...which represents impressions, opinions and possibly insights gained during a twenty day
tour which selectively dipped into a very large and complex society.

Sunday, August 23, 2009

Tibetan customs

Although we do not venture much beyond Lhasa, where one can see a billboard advertising Hummer cars, this part of our trip is the most exotic. We are far from home, geographically and culturally. All around there are signs of the unique Tibetan culture ... a large pot with burning incense in the marketplace, colorful prayer flags flapping in the wind on top of houses and buildings, and people in distinctly non-western dress. (At the same time the cowboy-style hats worn by the natives to protect them from the sun give the place an "old west" feel.)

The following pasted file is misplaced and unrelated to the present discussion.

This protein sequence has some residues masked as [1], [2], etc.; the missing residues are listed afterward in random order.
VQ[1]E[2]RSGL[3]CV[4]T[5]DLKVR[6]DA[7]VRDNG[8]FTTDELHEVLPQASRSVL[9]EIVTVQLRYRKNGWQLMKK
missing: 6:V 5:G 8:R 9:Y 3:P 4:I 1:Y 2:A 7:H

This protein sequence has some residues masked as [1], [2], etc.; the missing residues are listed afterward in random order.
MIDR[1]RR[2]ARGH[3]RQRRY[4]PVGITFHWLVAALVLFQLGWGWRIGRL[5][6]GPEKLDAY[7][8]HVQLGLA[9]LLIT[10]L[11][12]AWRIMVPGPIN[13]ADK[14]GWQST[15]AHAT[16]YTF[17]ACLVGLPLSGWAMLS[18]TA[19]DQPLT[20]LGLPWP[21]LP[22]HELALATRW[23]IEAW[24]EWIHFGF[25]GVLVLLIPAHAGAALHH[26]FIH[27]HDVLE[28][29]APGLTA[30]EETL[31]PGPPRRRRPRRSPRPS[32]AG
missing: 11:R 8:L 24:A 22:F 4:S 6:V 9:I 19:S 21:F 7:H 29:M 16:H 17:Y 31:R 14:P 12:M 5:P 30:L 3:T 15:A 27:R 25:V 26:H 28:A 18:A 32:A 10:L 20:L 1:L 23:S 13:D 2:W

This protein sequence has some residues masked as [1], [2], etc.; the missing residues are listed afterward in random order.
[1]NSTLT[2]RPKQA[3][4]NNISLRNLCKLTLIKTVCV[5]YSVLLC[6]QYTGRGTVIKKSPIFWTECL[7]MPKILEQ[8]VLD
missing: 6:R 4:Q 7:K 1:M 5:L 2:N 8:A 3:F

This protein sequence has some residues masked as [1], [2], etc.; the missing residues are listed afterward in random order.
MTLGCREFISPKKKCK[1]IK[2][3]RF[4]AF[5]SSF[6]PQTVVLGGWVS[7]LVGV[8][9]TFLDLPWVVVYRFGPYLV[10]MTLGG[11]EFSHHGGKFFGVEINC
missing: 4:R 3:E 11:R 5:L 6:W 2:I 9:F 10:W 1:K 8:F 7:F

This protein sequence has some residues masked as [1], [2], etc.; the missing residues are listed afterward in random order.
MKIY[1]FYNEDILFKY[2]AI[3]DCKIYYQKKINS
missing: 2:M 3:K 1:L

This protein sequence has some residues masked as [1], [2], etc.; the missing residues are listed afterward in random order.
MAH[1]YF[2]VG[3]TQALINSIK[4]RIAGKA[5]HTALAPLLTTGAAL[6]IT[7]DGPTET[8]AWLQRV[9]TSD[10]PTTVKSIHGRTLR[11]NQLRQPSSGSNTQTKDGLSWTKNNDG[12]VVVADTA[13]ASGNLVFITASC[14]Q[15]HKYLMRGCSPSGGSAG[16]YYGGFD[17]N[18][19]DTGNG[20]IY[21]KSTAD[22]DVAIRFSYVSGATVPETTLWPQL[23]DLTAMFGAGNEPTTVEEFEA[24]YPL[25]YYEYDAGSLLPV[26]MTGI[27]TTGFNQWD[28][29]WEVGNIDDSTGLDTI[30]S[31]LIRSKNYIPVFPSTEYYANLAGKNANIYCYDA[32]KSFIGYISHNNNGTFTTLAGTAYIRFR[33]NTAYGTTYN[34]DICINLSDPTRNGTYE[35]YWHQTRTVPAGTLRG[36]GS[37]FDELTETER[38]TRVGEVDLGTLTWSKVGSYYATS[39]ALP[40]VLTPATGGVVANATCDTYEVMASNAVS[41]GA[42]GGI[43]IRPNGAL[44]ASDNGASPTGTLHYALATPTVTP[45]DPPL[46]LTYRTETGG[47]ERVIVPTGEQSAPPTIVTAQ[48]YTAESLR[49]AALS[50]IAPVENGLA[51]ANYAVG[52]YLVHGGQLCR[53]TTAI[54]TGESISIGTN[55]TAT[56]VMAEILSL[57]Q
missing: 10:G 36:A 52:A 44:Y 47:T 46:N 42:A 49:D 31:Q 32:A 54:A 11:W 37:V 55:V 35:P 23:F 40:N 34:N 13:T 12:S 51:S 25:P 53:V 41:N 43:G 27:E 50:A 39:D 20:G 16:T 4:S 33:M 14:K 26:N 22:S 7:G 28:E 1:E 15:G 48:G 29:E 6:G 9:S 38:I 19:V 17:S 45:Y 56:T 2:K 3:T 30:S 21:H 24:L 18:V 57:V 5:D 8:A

It is a very poor country where customs which seem bizarre or even gruesome at first begin to make a lot of sense upon reflection.

In a village we visit outside of the city of Lhasa we can see piles of yak dung molded into various forms to be used as fuel in the winter: a sensible practice in a poor country where firewood and other fuels are scarce or expensive. Jen points out that Herodotus, in the fifth century B.C., commented on this practice in antiquity.

We also spot from a distance a large rock used for "burial." We are told about, but do not witness, the Tibetan customs of sky burial. When Tibetans die their bodies are cut into small pieces and placed outdoors for the vultures to eat. When one realizes that burial under the ground is out the question because of permafrost and that fuel for cremation is scarce, it turns out be a very practical custom.



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